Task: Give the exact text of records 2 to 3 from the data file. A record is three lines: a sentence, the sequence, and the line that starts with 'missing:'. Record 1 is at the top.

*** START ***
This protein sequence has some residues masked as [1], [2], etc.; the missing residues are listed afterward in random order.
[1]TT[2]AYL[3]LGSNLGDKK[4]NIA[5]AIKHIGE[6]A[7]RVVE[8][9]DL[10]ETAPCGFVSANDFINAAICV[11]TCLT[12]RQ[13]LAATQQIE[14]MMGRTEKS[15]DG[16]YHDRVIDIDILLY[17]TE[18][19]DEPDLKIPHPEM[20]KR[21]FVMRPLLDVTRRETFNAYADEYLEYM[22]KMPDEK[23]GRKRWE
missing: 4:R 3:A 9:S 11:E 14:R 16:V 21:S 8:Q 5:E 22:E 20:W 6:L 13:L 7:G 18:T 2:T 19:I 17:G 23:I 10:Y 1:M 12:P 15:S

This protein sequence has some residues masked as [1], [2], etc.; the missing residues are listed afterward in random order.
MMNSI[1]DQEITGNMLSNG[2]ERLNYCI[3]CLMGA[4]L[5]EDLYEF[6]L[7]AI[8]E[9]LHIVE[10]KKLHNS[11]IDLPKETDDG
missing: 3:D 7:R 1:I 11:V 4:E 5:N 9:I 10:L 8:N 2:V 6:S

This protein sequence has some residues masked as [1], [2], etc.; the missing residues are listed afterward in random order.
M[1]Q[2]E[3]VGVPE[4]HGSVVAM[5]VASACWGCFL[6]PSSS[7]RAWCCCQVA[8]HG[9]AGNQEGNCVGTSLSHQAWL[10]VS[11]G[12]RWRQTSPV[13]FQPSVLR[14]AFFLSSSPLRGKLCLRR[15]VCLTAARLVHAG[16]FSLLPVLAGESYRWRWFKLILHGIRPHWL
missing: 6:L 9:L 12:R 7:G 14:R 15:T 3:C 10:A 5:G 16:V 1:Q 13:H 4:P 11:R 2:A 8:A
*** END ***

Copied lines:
This protein sequence has some residues masked as [1], [2], etc.; the missing residues are listed afterward in random order.
MMNSI[1]DQEITGNMLSNG[2]ERLNYCI[3]CLMGA[4]L[5]EDLYEF[6]L[7]AI[8]E[9]LHIVE[10]KKLHNS[11]IDLPKETDDG
missing: 3:D 7:R 1:I 11:V 4:E 5:N 9:I 10:L 8:N 2:V 6:S

This protein sequence has some residues masked as [1], [2], etc.; the missing residues are listed afterward in random order.
M[1]Q[2]E[3]VGVPE[4]HGSVVAM[5]VASACWGCFL[6]PSSS[7]RAWCCCQVA[8]HG[9]AGNQEGNCVGTSLSHQAWL[10]VS[11]G[12]RWRQTSPV[13]FQPSVLR[14]AFFLSSSPLRGKLCLRR[15]VCLTAARLVHAG[16]FSLLPVLAGESYRWRWFKLILHGIRPHWL
missing: 6:L 9:L 12:R 7:G 14:R 15:T 3:C 10:A 5:G 16:V 1:Q 13:H 4:P 11:R 2:A 8:A